Then, as they say in the trashy books with the pink covers displaying heaving bosoms (or is it the heaving covers displaying pink bosoms?), it all changes. Less than 30 kilometres up the coast is the turnoff to St Marys via Elephant Pass.
It’s 17 kilometres up to St Marys from the A3 on the coast and it’s 10 kilometres back down to the same road. That will give you some idea of the respective gradients of Elephant and St Marys passes, but take my word for it – they’re both fun.
Elephant, the southern pass, is relatively gentle with larger radius corners. That makes it a pretty quick run. There is also less traffic. The road, which has been in good condition every time I’ve sampled it, runs through forest for most of the way and does get a bit damp and slippery at times.
St Marys is considerably steeper, with quite tight corners that hug an almost cliff-like hillside pretty much all the way down. It has a steel guardrail on the downhill side, which is something that always makes me extra careful. A very wise fellow motorcyclist once told me that the rail always wins and the rider always loses in an encounter between the two and I haven’t forgotten that even though I have not sampled the experience myself. This road is slower than Elephant but the main thing likely to slow you down, as I’ve already mentioned, is traffic. Avoid school bus times!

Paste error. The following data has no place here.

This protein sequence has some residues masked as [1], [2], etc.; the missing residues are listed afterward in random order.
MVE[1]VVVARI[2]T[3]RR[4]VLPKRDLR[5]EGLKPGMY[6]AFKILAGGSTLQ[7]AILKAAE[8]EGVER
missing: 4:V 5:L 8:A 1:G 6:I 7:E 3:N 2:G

Both of these roads are arms of the A4, which runs away the other way to Fingal and eventually the Midland Highway near Conara. For most of its length it’s called the Esk Highway. Not that you care, do you. Try to be hungry about now because there is a pancake house on Elephant Pass which welcomes motorcyclists.
It’s not far now to St Helens, which is also quite a pleasant place these days – a far cry from earlier times when it took remarkably little trouble to get a fight organised in any one of the pubs. Today there’s a big resort, a coffee cart at the harbour and so on; pine for the past if you like but I prefer it the way it is now.
If it’s a little too early to park the bike you might like to ride up to Binalong Bay. It’s tar all the way, in reasonably good condition and Skeleton Bay is well worth seeing. Lots of big rocks, too.
I think we’ve taken you over the roads between here and Launceston elsewhere, so I’m just going to settle down with a Hazards Ale, brewed just down the road at Wineglass Bay and try to decide how I’ll have my crayfish at dinner. Come join me.
The Mount Elephant Pancake Barn, (03) 6372 2263, is open seven days a week, 8am to 6pm. It has the best pancakes in the universe, allegedly, and is recommended by the Ulysses Club’s Mr Mutt among many others.
Various people have recommended Kate’s Berry Farm, just south of Swansea; the Visitor Centre at Freycinet National Park; the Frog’s trike rides in Bicheno (of course); and St Helens History Room, whatever that might be. For our part we recommend the Hazards Ale.
Information from: www.tasmanianmotorcyclecouncil.org.au, Tasmanian travel and information centre Hobart, (03) 6230 8233; Launceston (03) 6336 3133.